New Luxembourg Draft Law Transposing CRD V and BRRD II

The purpose of the draft law 7638, submitted to the Luxembourg Parliament (Chambre des Députés) on 27 July 2020 (the “Draft Law”) is to transpose into Luxembourg law

  • Directive (EU) 2019/878 of 20 May 2019 amending Directive 2013/36/EU as regards exempted entities, financial holding companies, mixed financial holding companies, remuneration, supervisory measures and powers and capital conservation measures (“CRD V”); and
  • Directive (EU) 2019/879 of 20 May 2019 amending Directive 2014/59/EU as regards the loss-absorbing and recapitalisation capacity of credit institutions and investment firms and Directive 98/26/EC (“BRRD II”).

A brief overview of CRD V and BBRD II

CRD V, the so called capital requirements directive, in particular amends the provisions relating to the measurement of interest rate risk inherent to non-trading book positions, strengthens the supervisory framework for holding companies and creates an obligation for certain third-country banking groups to set up a single intermediary parent company in the European Union.

Additionally, CRD V further integrates the principle of proportionality into banking regulations, notably in the area of requirements applicable to remuneration policies, and reinforces the obligations of cooperation and information exchange between prudential authorities and authorities in charge of the fight against money laundering and terrorist financing.

BRRD II, the bank recovery and resolution directive, for its part, pursues the objective of strengthening the effectiveness of bank resolution in a crisis. To this end, it strengthens the rules on loss-absorbing capacity in order to allow for a restructuring of defaulting institutions that is less onerous for the resolution fund and to better protect depositors and other non-subordinated creditors of banks.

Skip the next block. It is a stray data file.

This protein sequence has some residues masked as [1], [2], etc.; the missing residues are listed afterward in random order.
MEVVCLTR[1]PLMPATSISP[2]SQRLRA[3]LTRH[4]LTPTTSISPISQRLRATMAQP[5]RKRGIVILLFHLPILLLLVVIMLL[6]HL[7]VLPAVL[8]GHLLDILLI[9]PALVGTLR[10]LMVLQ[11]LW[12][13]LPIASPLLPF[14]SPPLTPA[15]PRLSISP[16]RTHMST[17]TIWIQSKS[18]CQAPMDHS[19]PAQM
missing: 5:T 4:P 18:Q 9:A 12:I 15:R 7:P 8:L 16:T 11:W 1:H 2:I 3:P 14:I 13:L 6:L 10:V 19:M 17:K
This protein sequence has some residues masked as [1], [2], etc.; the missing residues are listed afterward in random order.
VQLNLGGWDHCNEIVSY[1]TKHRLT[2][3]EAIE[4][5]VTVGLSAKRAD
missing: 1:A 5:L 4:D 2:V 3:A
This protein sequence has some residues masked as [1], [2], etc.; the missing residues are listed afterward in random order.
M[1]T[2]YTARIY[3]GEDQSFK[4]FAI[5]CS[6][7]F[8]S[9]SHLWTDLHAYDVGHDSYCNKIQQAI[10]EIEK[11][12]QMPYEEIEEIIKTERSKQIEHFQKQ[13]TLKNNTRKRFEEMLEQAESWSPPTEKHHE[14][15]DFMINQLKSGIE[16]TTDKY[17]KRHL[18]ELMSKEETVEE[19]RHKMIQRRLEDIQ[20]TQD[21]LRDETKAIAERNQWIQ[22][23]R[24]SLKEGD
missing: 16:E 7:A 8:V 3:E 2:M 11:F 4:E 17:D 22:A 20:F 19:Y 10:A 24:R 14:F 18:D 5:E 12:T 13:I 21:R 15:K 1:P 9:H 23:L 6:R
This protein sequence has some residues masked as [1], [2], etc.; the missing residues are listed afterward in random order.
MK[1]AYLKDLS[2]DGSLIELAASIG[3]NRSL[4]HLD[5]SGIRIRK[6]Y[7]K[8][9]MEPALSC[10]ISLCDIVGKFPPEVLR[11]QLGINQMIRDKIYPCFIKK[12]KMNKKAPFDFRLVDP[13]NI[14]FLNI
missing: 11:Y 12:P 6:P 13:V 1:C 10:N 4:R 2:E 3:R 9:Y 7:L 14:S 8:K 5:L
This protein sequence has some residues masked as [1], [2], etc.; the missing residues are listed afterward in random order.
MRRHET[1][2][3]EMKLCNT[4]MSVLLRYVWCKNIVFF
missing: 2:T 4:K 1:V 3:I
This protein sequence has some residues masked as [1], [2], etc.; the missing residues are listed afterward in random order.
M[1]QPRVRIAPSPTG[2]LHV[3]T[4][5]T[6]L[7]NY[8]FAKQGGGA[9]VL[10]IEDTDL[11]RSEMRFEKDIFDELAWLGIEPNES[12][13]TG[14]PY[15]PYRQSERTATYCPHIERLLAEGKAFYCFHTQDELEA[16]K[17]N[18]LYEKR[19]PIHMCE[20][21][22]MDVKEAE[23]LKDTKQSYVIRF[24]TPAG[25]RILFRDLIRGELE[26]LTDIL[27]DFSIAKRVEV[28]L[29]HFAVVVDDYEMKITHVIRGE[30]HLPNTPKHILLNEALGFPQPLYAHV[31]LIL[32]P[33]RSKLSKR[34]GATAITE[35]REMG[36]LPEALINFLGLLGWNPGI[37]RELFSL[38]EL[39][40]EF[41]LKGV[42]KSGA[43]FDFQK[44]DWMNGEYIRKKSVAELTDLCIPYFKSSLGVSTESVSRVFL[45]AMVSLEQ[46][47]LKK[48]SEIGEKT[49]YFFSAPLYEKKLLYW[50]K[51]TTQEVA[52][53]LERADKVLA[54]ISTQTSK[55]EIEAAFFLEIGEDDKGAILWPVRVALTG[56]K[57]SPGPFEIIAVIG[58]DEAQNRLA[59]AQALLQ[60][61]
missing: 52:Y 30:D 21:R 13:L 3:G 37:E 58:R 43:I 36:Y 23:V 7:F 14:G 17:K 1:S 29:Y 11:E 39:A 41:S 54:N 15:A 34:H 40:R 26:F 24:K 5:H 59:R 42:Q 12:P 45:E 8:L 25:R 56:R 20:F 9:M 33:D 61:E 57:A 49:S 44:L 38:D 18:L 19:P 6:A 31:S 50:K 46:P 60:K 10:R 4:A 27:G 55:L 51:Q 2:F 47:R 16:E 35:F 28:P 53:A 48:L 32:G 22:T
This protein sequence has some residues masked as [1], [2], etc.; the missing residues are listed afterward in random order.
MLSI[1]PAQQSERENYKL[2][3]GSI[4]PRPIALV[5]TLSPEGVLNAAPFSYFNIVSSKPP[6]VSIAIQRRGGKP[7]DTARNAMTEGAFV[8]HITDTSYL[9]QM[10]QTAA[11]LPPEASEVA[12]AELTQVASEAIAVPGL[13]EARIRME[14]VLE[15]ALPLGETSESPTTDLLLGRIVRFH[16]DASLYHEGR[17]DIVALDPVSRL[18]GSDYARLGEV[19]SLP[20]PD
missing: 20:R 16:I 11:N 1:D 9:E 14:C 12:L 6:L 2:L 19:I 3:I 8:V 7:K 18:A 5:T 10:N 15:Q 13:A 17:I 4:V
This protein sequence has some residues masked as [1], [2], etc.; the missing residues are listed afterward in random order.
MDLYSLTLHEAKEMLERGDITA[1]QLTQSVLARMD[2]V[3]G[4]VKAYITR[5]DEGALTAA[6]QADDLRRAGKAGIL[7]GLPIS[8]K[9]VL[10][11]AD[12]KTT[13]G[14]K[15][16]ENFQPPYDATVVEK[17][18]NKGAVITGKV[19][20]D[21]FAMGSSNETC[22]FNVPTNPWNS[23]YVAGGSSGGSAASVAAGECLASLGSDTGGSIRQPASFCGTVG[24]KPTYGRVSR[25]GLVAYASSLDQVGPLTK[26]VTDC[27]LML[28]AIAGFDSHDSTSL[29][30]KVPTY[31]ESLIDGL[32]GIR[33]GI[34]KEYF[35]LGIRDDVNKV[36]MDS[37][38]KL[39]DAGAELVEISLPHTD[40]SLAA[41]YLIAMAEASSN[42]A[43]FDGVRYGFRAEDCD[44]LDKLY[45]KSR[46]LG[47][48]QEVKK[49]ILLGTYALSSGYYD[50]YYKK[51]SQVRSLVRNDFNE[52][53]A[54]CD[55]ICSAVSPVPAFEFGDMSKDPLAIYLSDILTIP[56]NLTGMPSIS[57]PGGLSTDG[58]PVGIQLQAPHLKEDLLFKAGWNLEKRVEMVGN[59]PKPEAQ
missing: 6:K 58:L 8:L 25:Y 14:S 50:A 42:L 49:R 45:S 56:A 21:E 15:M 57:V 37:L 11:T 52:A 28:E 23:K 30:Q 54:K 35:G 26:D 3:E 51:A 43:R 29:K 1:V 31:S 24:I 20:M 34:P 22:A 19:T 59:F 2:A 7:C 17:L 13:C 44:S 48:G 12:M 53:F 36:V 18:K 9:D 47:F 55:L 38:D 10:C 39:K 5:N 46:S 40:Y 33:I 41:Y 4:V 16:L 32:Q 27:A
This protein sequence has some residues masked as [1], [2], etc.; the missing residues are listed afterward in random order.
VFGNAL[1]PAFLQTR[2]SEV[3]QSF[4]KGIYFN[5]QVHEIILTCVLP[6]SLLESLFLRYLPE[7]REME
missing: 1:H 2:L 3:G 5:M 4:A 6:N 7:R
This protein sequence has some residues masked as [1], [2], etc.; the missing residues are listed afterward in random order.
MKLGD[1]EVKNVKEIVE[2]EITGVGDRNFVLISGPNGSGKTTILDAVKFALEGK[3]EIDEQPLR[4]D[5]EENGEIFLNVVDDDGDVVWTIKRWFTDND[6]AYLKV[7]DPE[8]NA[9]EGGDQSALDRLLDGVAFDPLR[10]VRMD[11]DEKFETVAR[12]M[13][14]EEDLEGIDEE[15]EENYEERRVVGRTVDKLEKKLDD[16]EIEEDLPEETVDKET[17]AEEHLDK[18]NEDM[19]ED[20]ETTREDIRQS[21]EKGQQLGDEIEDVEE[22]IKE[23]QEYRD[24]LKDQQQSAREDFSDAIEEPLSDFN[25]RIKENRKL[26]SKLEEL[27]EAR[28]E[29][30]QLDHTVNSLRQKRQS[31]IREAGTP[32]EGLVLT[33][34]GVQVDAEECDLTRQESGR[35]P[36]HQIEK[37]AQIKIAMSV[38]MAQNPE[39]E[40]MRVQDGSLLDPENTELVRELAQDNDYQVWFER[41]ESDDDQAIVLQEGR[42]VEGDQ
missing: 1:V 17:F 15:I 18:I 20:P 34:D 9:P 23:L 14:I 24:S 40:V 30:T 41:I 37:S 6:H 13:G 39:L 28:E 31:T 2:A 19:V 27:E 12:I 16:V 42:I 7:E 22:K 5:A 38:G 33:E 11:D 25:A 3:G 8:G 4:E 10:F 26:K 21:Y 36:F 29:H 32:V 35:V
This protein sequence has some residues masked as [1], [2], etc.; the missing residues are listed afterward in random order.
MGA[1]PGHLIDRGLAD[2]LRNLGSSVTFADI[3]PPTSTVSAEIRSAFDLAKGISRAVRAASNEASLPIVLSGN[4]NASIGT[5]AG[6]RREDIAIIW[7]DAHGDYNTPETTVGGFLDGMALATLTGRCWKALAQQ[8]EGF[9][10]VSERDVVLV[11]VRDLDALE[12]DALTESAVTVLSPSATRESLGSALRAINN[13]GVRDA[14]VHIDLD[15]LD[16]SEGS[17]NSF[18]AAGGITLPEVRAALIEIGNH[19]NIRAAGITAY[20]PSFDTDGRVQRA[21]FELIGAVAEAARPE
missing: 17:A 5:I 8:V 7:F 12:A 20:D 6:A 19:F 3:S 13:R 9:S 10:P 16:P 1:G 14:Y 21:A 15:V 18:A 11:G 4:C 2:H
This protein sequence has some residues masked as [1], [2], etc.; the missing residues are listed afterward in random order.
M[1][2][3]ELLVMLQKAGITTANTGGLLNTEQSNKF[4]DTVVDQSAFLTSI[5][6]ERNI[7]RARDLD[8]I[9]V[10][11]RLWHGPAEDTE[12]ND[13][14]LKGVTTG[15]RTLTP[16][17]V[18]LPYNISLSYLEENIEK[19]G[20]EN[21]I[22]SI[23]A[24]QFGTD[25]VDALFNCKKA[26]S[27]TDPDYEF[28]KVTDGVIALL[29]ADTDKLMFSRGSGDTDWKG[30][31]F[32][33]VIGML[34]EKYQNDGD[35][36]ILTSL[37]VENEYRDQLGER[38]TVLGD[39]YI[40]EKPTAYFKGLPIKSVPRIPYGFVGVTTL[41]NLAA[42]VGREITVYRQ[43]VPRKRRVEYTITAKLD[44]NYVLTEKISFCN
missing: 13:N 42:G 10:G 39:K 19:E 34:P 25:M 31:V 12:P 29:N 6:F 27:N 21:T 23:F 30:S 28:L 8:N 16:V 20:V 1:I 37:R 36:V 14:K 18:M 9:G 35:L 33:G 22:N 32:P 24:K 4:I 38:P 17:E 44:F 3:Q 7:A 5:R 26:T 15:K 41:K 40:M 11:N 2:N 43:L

Highlights of the resulting Draft Law

The Draft Law, which mainly amends the Luxembourg law of 5 April 1993 on the financial sector, inter alia strengthens one of the pillars of banking supervision,
i.e. additional capital requirements, by introducing the possibility for the CSSF to impose capital recommendations in addition to capital requirements.

The tools of macro-prudential supervision are reviewed in order to delineate them more clearly those of micro-prudential supervision and to make them more coherent by aligning and simplifying certain decision-making procedures and clarifying the articulation of the different capital cushions.

The Draft Law further aims to adapt the modalities related to the determination of minimum capital requirements and eligible instruments specific to each institution in order to ensure an efficient application of the bail-in tool.

Beyond the transposition of CRD V and BRRD II, the Draft Law includes, inter alia, propositions:

  • to strengthen depositor protection by setting up an additional safety net for the benefit of the deposit guarantee fund; and
  • to make targeted amendments to other laws, including but not limited to the Luxembourg law of 23 December 1998 establishing a financial sector supervisory commission (“Commission de surveillance du secteur financier”), as amended, with a view to facilitating, where appropriate, the implementation of crisis management mechanisms.